I found 75% of these readings to be demonstrations of extreme hand-waviness, as opposed to what I imagine to be useful thinking about Design Fiction or anything else. I feel this has often been a challenge for people trying to be design academics, people used to thinking informally, to then use some pretense of formality to create arguments to support their whim on what design means this week. I see this a bit like the widely published analysts views on what Apple, or any other company will do next that plague news sites and devastate economies. They are almost always first confident, then wrong, and finally unapologetic when found out.
I know how hard it can be to change this mindset (I’ve failed a PhD qualifying exam in an Engineering program because I was unwilling to answer questions with justifiable conviction (luckily I learnt my lesson by the second chance I had to take the exam, and passed)). But, for design to become the all important key to the future, as many people connected to this field seem to think it will, I really think we need a form of design academia, and design fiction, that can have confidence, in the formal, statistical sense.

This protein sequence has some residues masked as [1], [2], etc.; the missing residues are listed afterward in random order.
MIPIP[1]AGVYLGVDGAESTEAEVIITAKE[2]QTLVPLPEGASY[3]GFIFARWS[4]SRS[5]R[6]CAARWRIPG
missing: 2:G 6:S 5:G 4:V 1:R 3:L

Designers have some sort of responsibility to society. Flirting with fictional futures and poorly considered arguments fails to support that.
That said, 25% of the readings seem to be a step in the right direction. Science Fiction Prototypes seem to offer a subtle way to evaluate extreme ideas and might accidentally introduce a way to discuss confidence in design fictions. The challenge remains that the more distant a fiction from fact is, the more abstract and uncertain we can be about our impression of it, relative to our knowledge of the current state. By knowing more of the past and current, we can know more of the future (especially with properties of temporally coherent constructs, like human behavior), but no matter how much we know, the option space of possible futures gets unmanageably large sufficiently quickly that we can’t call what we do progress, and what remains from a design perspective, is just the loosest of sketches, or briefest of briefs.
To do design fiction properly, we need a way to wave our hands that means something concrete, about something abstract and multiplicious.